BillHermann wrote:For being such a staunch defender of the Waffen-SS I am stunned you don't know more of this.
Oh tut tut...a "staunch defender" ?

So, that's me labelled as well eh?

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BillHermann
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Re: Why the Waffen-SS

Post by BillHermann » 04 Jul 2012 02:10

By the way you seem to misunderstand we are not saying that all Waffen-SS members = the camps that is of course not true but late war you can say the organization Waffen-SS does = the camps and the organization Waffen -SS does = the SS.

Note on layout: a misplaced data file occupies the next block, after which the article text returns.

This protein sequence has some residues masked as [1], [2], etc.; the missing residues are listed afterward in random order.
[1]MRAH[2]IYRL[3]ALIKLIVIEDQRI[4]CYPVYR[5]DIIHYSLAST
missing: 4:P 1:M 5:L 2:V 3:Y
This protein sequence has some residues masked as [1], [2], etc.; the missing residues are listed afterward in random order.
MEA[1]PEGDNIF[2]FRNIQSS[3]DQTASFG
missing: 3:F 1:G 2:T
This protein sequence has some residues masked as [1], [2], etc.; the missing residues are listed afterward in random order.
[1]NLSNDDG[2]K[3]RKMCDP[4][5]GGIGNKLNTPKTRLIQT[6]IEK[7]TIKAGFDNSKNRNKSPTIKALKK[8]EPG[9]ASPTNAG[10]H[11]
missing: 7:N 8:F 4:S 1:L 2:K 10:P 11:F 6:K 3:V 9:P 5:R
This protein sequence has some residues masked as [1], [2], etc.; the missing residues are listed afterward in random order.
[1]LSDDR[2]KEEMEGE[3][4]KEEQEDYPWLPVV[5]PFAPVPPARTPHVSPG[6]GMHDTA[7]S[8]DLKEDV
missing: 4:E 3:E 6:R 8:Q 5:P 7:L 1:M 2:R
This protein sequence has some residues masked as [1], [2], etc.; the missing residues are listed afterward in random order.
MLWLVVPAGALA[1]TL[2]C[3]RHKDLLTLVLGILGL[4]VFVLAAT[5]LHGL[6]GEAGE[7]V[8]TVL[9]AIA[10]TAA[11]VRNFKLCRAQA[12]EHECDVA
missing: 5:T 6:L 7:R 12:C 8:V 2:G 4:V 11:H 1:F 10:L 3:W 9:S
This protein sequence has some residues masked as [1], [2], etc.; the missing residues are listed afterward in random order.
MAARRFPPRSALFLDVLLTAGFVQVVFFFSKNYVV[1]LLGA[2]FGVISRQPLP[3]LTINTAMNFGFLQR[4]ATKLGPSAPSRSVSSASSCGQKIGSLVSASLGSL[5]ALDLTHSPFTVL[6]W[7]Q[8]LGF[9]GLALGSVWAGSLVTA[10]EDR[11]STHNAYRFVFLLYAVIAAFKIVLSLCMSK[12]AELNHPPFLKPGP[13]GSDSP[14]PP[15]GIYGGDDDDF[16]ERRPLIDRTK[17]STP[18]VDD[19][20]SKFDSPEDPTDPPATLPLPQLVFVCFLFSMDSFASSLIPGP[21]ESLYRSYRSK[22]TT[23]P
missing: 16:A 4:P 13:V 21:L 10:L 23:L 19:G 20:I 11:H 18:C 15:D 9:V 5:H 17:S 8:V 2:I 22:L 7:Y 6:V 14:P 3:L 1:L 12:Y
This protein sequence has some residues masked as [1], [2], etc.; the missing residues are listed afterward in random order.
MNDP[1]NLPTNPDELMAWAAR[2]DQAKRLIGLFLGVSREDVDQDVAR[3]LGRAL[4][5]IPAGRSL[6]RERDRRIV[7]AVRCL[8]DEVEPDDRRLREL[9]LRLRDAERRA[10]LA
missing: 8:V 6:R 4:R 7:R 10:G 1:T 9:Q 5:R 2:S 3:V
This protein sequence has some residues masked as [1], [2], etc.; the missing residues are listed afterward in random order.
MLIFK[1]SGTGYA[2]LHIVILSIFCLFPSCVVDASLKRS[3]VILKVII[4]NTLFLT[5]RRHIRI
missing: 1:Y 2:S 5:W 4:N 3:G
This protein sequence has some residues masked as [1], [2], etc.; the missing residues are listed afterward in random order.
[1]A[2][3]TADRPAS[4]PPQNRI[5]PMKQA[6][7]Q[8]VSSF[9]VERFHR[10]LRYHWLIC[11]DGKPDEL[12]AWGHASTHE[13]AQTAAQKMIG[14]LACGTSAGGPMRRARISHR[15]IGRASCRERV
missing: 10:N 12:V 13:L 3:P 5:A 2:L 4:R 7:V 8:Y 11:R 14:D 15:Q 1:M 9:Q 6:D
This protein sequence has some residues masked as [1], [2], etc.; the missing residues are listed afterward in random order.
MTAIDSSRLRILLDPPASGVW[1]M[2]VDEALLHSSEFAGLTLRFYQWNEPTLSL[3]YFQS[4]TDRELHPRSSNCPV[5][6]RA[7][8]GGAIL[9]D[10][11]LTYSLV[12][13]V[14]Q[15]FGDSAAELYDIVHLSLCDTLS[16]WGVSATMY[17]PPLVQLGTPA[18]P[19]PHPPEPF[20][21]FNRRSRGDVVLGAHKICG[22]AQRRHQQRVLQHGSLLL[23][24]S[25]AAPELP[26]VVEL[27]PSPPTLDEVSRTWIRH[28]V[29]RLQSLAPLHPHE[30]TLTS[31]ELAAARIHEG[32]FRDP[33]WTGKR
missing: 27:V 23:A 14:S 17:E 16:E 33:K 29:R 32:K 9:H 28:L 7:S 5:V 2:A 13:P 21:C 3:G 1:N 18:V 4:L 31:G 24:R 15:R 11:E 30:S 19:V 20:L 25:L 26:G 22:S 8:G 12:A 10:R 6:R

Members not all the organization yes. To ignore this denies them the history.

Again I never said "all" but it is true that the many were. Especially those who went through the ranks of the Hitler youth would have some level of interest in the movement. Why would you voulenteer to join the SS or Waffen-SS if you did not have some level of interest in the message, values and culture. A vast majority of Germans from 1932 to 1944 were quite happy to wave the flag and support the organization either out of pride or fear. But support is support, having lived in Germany for 7 years and talking to seniors the vast majority will agree. The only ones that don't often don't want to talk about it or have private reasons not to talk about. They know that not all were bad, but they say most followed.